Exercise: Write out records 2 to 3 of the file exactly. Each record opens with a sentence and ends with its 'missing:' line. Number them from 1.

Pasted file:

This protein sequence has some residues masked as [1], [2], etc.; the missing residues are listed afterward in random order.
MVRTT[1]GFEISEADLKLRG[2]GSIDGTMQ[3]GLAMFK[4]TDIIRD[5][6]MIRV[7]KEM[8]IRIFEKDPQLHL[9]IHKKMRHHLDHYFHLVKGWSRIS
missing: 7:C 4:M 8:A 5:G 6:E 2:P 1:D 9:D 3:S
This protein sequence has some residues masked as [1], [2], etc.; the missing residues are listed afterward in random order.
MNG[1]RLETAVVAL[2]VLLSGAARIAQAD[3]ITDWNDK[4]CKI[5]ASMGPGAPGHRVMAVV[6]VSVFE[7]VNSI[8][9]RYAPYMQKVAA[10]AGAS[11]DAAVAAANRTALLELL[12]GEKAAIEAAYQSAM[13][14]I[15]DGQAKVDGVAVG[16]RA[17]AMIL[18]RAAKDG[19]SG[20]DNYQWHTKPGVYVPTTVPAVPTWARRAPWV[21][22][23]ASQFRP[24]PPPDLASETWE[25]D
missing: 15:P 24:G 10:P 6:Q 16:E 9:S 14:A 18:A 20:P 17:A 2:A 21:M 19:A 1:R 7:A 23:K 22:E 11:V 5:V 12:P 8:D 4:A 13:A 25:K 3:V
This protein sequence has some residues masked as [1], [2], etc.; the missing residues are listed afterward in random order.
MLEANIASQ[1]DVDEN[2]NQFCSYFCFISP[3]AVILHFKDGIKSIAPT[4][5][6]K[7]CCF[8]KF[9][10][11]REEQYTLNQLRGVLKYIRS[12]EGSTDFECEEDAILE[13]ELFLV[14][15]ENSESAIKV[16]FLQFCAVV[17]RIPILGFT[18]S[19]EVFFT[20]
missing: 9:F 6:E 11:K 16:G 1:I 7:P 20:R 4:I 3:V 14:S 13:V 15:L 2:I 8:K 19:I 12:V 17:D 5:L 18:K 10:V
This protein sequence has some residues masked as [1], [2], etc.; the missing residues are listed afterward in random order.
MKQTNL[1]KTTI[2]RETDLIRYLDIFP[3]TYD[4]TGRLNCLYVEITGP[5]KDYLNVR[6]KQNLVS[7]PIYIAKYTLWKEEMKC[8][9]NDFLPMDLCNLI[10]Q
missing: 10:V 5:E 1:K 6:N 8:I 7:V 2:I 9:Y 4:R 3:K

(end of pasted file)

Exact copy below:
This protein sequence has some residues masked as [1], [2], etc.; the missing residues are listed afterward in random order.
MNG[1]RLETAVVAL[2]VLLSGAARIAQAD[3]ITDWNDK[4]CKI[5]ASMGPGAPGHRVMAVV[6]VSVFE[7]VNSI[8][9]RYAPYMQKVAA[10]AGAS[11]DAAVAAANRTALLELL[12]GEKAAIEAAYQSAM[13][14]I[15]DGQAKVDGVAVG[16]RA[17]AMIL[18]RAAKDG[19]SG[20]DNYQWHTKPGVYVPTTVPAVPTWARRAPWV[21][22][23]ASQFRP[24]PPPDLASETWE[25]D
missing: 15:P 24:G 10:P 6:Q 16:E 9:S 14:A 18:A 20:P 17:A 2:A 21:M 19:A 1:R 7:A 23:K 22:E 11:V 5:V 12:P 8:D 4:A 13:A 25:K 3:V
This protein sequence has some residues masked as [1], [2], etc.; the missing residues are listed afterward in random order.
MLEANIASQ[1]DVDEN[2]NQFCSYFCFISP[3]AVILHFKDGIKSIAPT[4][5][6]K[7]CCF[8]KF[9][10][11]REEQYTLNQLRGVLKYIRS[12]EGSTDFECEEDAILE[13]ELFLV[14][15]ENSESAIKV[16]FLQFCAVV[17]RIPILGFT[18]S[19]EVFFT[20]
missing: 9:F 6:E 11:K 16:G 1:I 7:P 20:R 4:I 3:V 14:S 13:V 15:L 2:I 8:K 19:I 12:V 17:D 5:L 18:K 10:V